Patagonia lobs ESG breakup calls back to the wild

A general view of the Chilean Torres del Paine national park during a wildfire in the southern Patagonia region of Chile January 1, 2012. Around 12,500 hectares have been burnt by a wildfire that affected the world renowned national park, which the Chilean government has declared as a disaster area, local media reported. REUTERS/Stringer

MELBOURNE, Sept 16 (Reuters Breakingviews) - If there were more Yvon Chouinards, humans might be doing a better job of battling global warming. Such sentiments are doing the rounds on social media since the founder of Patagonia revealed on Wednesday that he has ceded control of his outdoor clothing firm. His motive: to direct the earnings generated by what will remain a for-profit company into a charity fighting climate and environmental risks that will own virtually all Patagonia’s shares. Yet he could have built a bigger war chest more quickly by selling the company. That he didn’t is an apt riposte to breaking up ESG.

The idea of separating environmental, social and governance concerns from each other has been gaining traction. It has some appeal: around $17 trillion in assets, per the U.S. Sustainable Investment Forum, sit in funds run by managers from BlackRock (BLK.N) to AllianceBernstein that claim to include ESG considerations in their investment decisions. Yet often they aren’t clear about the relative importance of each of the three, creating consternation and confusion. A climate-focused ESG fund probably should own Tesla (TSLA.O), for example, whereas one prioritising social or governance performance would have a tough time justifying the investment.

In practice, all three should form an integral part of a fund manager’s overall analysis. Not only do they interact with one another, excluding or downplaying one type of performance could result in plenty of risks and opportunities being overlooked.

Forcing companies to pick between the three concepts would also create unnecessary dilemmas. Chouinard, for example, wants to steer more money towards protecting the planet. By handing virtually all shares over to a charitable trust, though, he’s limiting his contribution to the firm’s annual earnings of some $100 million a year, per the New York Times. But Patagonia has a strong brand and a roughly 10% profit margin that beats publicly traded apparel companies like Abercrombie & Fitch (ANF.N). So he ought to be able to sell it at a handy premium to the roughly 13 times trailing earnings A&F commands. At, say, a 20 times multiple, he’d have some $2 billion to deploy.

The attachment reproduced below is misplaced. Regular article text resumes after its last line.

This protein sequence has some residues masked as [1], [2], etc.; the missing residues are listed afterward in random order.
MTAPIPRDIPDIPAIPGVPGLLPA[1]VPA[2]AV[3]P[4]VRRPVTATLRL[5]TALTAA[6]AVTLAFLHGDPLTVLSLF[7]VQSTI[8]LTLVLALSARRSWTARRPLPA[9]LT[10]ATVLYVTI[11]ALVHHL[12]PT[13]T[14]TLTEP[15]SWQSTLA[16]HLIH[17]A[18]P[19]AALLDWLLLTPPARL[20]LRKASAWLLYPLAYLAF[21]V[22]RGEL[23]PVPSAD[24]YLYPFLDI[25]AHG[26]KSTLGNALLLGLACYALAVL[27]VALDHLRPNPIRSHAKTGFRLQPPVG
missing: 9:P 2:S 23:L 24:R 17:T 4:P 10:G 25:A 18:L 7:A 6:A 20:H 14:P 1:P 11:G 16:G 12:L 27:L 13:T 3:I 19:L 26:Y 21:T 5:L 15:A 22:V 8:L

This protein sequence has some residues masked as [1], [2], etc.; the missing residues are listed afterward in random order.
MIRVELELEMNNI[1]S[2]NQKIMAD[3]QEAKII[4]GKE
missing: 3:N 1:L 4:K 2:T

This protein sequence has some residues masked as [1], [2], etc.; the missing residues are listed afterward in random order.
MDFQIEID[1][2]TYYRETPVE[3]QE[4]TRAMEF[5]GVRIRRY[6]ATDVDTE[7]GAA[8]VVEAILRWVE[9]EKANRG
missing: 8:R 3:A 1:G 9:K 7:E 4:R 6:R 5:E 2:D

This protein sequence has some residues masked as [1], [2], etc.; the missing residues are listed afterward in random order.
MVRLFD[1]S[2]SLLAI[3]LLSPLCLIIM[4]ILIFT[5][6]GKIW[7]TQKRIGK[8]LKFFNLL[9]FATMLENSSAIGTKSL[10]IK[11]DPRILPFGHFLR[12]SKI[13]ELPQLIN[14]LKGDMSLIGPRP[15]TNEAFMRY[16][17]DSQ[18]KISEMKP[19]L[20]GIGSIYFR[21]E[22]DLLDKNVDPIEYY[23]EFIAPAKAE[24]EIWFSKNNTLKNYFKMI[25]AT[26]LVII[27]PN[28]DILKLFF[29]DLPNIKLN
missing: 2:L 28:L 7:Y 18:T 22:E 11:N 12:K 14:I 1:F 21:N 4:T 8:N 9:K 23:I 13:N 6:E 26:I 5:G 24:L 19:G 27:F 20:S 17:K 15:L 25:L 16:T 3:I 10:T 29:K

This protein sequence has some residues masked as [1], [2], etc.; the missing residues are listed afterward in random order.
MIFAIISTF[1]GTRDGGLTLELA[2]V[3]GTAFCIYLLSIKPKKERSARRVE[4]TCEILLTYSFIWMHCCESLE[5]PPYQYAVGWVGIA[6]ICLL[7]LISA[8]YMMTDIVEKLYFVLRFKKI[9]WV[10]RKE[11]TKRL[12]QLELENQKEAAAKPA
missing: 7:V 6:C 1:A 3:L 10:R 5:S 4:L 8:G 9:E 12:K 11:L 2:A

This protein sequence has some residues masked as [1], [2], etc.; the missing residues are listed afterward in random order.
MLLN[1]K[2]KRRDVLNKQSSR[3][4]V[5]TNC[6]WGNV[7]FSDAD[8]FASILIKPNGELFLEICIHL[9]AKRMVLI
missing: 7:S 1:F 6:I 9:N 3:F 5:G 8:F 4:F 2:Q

That, though, would risk selling the company to those who might not defend either the company’s environmentally friendly culture or its employees. His unusual solution is one few are likely to replicate. But behind it is a more responsible approach to managing a business than forcing ESG issues into unneeded siloes.

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(The author is a Reuters Breakingviews columnist. The opinions expressed are his own.)


Yvon Chouinard has ceded control of outdoor clothing brand Patagonia, the founder disclosed in a letter on Sept. 14. As a result, all company profit will go to a non-profit entity which will spend it to fight climate change.

As part of the deal, Chouinard and his family have transferred all stock with voting rights to the Patagonia Purpose Trust. Overseen by family members and their advisers, according to the New York Times, the trust will be responsible for approving key decisions like choosing the board of directors.

All non-voting stock, which represents the vast majority of shares, has been given to the Holdfast Collective, which Chouinard calls "a nonprofit dedicated to fighting the environmental crisis and defending nature".

Patagonia has annual revenue in excess of $1 billion and profit of some $100 million, the New York Times reported on Sept. 14.

Editing by Robyn Mak and Thomas Shum

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